Indigenous Business Month calls on First Nations business owners and their non-Indigenous allies to gather online and in the community, to look at how their actions impact on the future of First Nations people.
The annual event promotes and recognises the achievements of Indigenous businesses and entrepreneurs. It aims to raise awareness of the importance of supporting Indigenous-run businesses and creating economic opportunities in Indigenous communities.
It’s a great initiative to highlight the contributions and success stories of Indigenous business owners.
This year’s theme is TO GATHER, TOGETHER, to inspire the next generation of First Nations business leaders.
The history of Indigenous Business Month
In previous years, Indigenous Business Month has focused on highlighting the achievements and promoting the growth of Indigenous businesses across various sectors. It has included events and activities like networking sessions, workshops, seminars and panel discussions led by Aboriginal and Torres Strait Islander entrepreneurs and business experts.
The month aims to raise awareness about how Indigenous businesses contribute to the economy, provide positive role models for Indigenous Australians and provide opportunities for networking, collaboration and development.
It focuses on the need for economic self-determination and the positive impact entrepreneurship can have on First Nations communities.
Since its establishment in 2015, Indigenous Business Month has showcased various success stories and inspiring case studies of successful entrepreneurs to inspire others to pursue their business dreams. The month’s activities emphasise the significance of cultural identity, heritage and values in Indigenous businesses and promote the benefits of blending traditional knowledge with contemporary business practices.
Our work with First Nations communities
Articulous Communications recognises, supports and encourages Indigenous self-determination. Over several years, we have been involved in supporting Indigenous communities in a range of projects including:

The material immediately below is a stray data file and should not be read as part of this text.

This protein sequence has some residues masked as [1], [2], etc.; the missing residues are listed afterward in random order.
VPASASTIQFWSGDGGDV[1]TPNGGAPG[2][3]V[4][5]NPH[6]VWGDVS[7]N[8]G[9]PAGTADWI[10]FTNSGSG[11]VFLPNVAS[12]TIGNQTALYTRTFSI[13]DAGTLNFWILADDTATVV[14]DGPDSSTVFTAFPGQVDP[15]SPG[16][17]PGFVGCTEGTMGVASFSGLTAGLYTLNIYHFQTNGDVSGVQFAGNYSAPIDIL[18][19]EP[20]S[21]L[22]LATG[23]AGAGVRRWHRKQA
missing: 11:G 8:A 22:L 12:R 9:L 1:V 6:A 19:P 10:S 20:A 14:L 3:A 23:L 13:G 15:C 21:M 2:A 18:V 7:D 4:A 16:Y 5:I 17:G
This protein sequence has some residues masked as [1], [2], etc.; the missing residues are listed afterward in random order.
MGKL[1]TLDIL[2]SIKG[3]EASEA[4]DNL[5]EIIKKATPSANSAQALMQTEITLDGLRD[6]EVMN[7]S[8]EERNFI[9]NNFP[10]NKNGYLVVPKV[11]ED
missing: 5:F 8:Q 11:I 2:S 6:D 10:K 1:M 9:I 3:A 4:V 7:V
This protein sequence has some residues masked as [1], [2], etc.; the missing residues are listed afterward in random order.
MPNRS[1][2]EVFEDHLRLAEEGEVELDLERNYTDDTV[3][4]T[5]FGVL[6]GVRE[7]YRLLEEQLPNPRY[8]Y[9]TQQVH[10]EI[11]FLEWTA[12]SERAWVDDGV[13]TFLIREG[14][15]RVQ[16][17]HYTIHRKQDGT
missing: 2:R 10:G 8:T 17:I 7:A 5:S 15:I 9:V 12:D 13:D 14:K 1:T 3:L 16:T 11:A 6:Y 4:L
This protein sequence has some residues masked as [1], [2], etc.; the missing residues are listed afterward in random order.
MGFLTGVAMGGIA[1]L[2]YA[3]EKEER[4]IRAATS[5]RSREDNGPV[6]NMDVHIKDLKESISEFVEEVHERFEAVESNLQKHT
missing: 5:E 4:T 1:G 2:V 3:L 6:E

- CSIRO Stakeholder Mapping:
- Investigating cultural indicators of drought resilience
- Promoting recognition of Traditional Ecological Knowledge (TEK) held by First Nations people
- Dunwich (Goompi) Masterplan:
- Supporting the economic transition of North Stradbroke Island/Minjerribah from sand mining to tourism
- Conducting community engagement with 269 people, 50% of which identified as Aboriginal and Torres Strait Islander
- Hosting targeted surveys and engagement activities to capture the perspectives of Traditional Owners
- Yalingbila Bibula (Point Lookout Whale Interpretive Centre) Collateral and Brand Development:
- Engaging community members to improve understandings of the project and knowledge of the Aboriginal culture of language
- Commissioning artwork designed by a local Quandamooka artist to visually capture the significance of the area
- Griffith University Research:
- Assessing priorities for water security for Aboriginal and Torres Strait Islander peoples living in remote communities
This year, Articulous will be contributing to business development and training through a series of workshops aimed at assisting First Nations communities to plan ahead to disaster-proof their communities and businesses.
Our Managing Director, Amanda Newbery, firmly believes the training and resources will provide valuable skills and knowledge to help Indigenous communities thrive and will help strengthen local economies.
“We hope it will also open up networking and collaboration opportunities between business-owners and relevant government agencies – including Tourism – fostering partnerships which could lead to mutually beneficial outcomes,” she said.
“This work has the potential an contribute to empowerment of First Nations attendees, improving the overall well-being of the community.”